The thing about Tarzan is that back in the day, he was one of the greatest characters in all of fiction. Tarzan starred in innumerable motion pictures, pulp magazine stories, books and comic strips over the years. And while most Tarzan fiction was pretty good (though opinions differ on some of the later Tarzan flicks), the gold standard for the jungle lord in fiction was in his comic strips – especially the Sunday newspaper strip.
In the day when everybody in society read newspapers, the Sunday funnies were a potent force and the comics rose to that occasion. Especially in the golden age of newspaper strips, between roughly 1925 and the beginning of World War II, the Sunday funnies delivered a veritable idea machine for sophisticated, gorgeously-illustrated material. And as you might expect from my comments above, Tarzan was top in that pantheon of brilliance.
First drawn by the sublime Hal Foster, the Sunday Tarzans were marvels of gorgeous comic art and unique, storybook-style storytelling. When Foster left the strip, the equally sublime Burne Hogarth took it over and gave Tarzan his own unique spin while continuing to deliver the same sort of exquisite artwork that his predecessor had created.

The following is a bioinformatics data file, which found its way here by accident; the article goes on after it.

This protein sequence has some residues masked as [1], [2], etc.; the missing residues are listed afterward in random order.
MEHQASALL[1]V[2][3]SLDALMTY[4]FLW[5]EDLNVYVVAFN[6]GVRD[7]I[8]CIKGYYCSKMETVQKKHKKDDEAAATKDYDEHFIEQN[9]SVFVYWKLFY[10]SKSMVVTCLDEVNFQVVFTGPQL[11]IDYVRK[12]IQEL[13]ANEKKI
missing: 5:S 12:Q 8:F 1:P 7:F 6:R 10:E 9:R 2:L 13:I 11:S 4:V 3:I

The Jungle Lord was in good hands with Hogarth, a master craftsman and one of the finest realistic illustrators of his era (Hogarth later wrote the definitive text book on anatomy in comics, which goes to show how important he felt that would be. Now availale from Titan Books is a wonderful collection of these Tarzan strips, Tarzan in the Lost City of Gold.
Rather than tell you why Hogarth was so terrific as a way of explaining to you why you should invest in Titan Books’s glorious 9×12 inch Complete Hogarth Tarzan volume 1, why not show you excerpts from these Sunday strip pages along with some commentary?
The first thing I noticed reading this book was Hogarth’s phenomenal depth of field in his work. Many panels look almost three-dimensional. Take a look at these representative examples:
There’s also the two-fisted vitality of his work, a rough-hewn power that both humanizes Tarzan and makes him feel unusual:
And while some of the “acting” in the book is old-fashioned and resembles silent movie acting (not too odd since these stories span 1937 and 1939):
The sense of place and atmosphere is wonderful:
Villains are evil, as they should be (can’t you imagine these guys swirling their moustaches sadistically):
Cliffhanger scenes are thrilling (and they come at the bottom of nearly every page in this collection):
A sequence with a group of amazons is especially interesting for the way that characters react to the inversion of gender roles:
The writing on these stories, by journeyman Don Garden, is fine. But this is Burne Hogarth‘s Tarzan<span
style=”line-height: 1.538em;”>, and if all the examples above excite and impress you, you must buy this book. I’m glad I have this wonderful collection of art in my collection.